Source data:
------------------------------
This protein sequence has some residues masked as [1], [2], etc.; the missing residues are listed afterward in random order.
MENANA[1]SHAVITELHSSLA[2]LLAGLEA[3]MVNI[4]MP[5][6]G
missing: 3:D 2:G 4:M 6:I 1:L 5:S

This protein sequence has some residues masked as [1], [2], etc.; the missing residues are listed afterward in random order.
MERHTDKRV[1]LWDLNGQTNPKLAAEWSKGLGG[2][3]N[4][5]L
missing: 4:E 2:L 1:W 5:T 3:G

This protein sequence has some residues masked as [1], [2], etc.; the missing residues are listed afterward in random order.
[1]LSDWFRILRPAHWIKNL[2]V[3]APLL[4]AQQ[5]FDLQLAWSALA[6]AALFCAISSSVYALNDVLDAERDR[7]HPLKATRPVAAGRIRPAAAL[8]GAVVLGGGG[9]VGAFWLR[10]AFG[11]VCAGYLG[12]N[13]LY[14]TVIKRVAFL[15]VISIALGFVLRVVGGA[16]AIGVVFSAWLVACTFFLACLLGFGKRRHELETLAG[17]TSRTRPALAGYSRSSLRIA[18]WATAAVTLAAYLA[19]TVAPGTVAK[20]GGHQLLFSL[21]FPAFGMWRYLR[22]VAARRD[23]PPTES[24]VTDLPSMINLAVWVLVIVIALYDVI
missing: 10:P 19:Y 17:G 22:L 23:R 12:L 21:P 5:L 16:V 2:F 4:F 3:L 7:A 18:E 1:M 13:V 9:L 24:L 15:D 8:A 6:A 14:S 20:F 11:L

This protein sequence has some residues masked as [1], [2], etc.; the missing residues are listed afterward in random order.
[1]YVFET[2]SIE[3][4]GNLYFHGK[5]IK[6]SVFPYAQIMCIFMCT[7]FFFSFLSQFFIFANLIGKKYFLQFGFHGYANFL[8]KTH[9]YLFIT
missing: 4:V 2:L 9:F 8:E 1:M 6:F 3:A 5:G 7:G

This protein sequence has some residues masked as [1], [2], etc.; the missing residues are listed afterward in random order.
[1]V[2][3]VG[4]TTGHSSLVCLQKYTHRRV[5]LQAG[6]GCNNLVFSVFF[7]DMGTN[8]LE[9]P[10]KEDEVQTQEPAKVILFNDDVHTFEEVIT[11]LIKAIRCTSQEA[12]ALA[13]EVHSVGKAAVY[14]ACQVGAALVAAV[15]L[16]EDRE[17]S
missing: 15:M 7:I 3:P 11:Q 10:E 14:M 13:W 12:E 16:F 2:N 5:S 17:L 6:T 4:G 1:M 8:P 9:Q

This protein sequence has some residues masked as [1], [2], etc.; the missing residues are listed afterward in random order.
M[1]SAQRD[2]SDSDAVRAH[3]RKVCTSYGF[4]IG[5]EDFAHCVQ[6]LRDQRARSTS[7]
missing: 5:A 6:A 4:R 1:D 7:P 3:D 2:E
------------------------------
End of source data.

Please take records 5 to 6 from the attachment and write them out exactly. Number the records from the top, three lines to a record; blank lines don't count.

This protein sequence has some residues masked as [1], [2], etc.; the missing residues are listed afterward in random order.
[1]V[2][3]VG[4]TTGHSSLVCLQKYTHRRV[5]LQAG[6]GCNNLVFSVFF[7]DMGTN[8]LE[9]P[10]KEDEVQTQEPAKVILFNDDVHTFEEVIT[11]LIKAIRCTSQEA[12]ALA[13]EVHSVGKAAVY[14]ACQVGAALVAAV[15]L[16]EDRE[17]S
missing: 15:M 7:I 3:P 11:Q 10:E 14:M 13:W 12:E 16:F 2:N 5:S 17:L 6:T 4:G 1:M 8:P 9:Q

This protein sequence has some residues masked as [1], [2], etc.; the missing residues are listed afterward in random order.
M[1]SAQRD[2]SDSDAVRAH[3]RKVCTSYGF[4]IG[5]EDFAHCVQ[6]LRDQRARSTS[7]
missing: 5:A 6:A 4:R 1:D 7:P 3:D 2:E